Walking Heughscar Hill and Dunmallet

A couple of walks and blogs ago we walked up the Roman road of High Street to

The view from Heughscar Hill. (c) John Bainbridge 2015

The view from Heughscar Hill. (c) John Bainbridge 2015

Arthur’s Pike from the pretty village of Askham. At the time we thought it would be a good walk to take the easy tracks from Askham to Pooley Bridge, taking in a couple of heights from Wainwright’s “Outlying Fells” book along the way.

Ullswater from Heughscar Hill (c) John Bainbridge 2015

Ullswater from Heughscar Hill (c) John Bainbridge 2015

So, on one of this summer’s rare dry and sunny days we set out from Askham, following the tracks to the woodland at Riggingleys Top – some of the easiest walking in Lakeland.

On then to the summit of Heughscar Hill, the first of our summits, though a barely noticeable one by Lake District standards. More a long and broad plateau of very easy rambling, with just a few stones of a cairn to mark the top. There are, however, quite superb views from this little hill – over Ullswater and towards Helvellyn in one direction, towards Blencathra in another, and back over Penrith towards the Pennines and the Scottish border in yet another.

On Heughscar Hill. (c) John Bainbridge 2015

On Heughscar Hill. (c) John Bainbridge 2015

Looking down over Askham Fell we could just make out the stone circle known as the Cockpit. There are a number of antiquities in the vicinity, suggesting a sanctuary in prehistoric times. The Roman road of High Street is a relative newcomer.

The latter is traceable over the western slopes of Heughscar, though – rather like on our last walk from Askham – it is still very much “course of” as the Ordnance Survey map suggests.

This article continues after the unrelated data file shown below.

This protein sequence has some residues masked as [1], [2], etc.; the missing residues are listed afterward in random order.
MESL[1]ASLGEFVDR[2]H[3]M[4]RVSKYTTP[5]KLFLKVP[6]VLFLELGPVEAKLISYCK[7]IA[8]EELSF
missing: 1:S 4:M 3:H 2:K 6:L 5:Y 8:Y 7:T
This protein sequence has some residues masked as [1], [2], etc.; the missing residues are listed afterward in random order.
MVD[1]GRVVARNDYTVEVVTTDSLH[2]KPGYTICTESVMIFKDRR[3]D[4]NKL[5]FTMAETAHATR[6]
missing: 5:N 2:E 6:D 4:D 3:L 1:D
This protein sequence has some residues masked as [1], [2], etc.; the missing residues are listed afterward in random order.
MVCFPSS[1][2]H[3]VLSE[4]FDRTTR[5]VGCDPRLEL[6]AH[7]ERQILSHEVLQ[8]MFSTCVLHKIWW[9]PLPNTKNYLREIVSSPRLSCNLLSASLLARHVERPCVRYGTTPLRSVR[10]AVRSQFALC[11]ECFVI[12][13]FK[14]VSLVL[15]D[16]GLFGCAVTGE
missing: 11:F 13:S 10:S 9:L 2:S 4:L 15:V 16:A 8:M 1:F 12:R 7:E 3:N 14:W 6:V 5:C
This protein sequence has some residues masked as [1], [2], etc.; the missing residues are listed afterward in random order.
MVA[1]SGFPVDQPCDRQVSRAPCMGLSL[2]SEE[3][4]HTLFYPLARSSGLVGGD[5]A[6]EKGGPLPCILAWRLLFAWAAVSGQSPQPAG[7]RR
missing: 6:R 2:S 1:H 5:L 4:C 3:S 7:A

Pooley Bridge (c) John Bainbridge 2015

Pooley Bridge (c) John Bainbridge 2015

We descended by Roehead and then down the lane to a very busy Bank Holiday Pooley Bridge, crossed the bridge itself and climbed the half mile to the summit of our second Wainwright Outlying Fell, Dunmallet Hill – Dunmallard on the OS map. We took the path heading initially in the direction of Dacre, cutting back to the top. This is overgrown with trees and shrub and there are no views of the lake, though you can make out the  earthen ramparts of the tiny Iron Age fort that bedecks the little hill.

Iron Age ramparts on Dunmallet

Iron Age ramparts on Dunmallet

Ideally, you return to Pooley Bridge the way you came. We tried a direct route down the steepest slope, which was, to say the least, slidy and muddy. Not recommended if you want to avoid slipping. We didn’t but we were lucky and had sticks.

There is a pleasant tea garden by the bridge. Worth visiting after such a scramble.

We returned very much the way we came, back to Askham. Around nine miles of very easy pleasant walking with the kind of long views you yearn for, so save this one for a good clear day.

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2 thoughts on “Walking Heughscar Hill and Dunmallet

  1. Really easy walking too if you’re having a bit of an off-day. And the archaeology is fascinating. For people collecting Wainwright’s Askham is a simple approach to Arthur’s Pike, Bonscale, Loadpot etc. John B.

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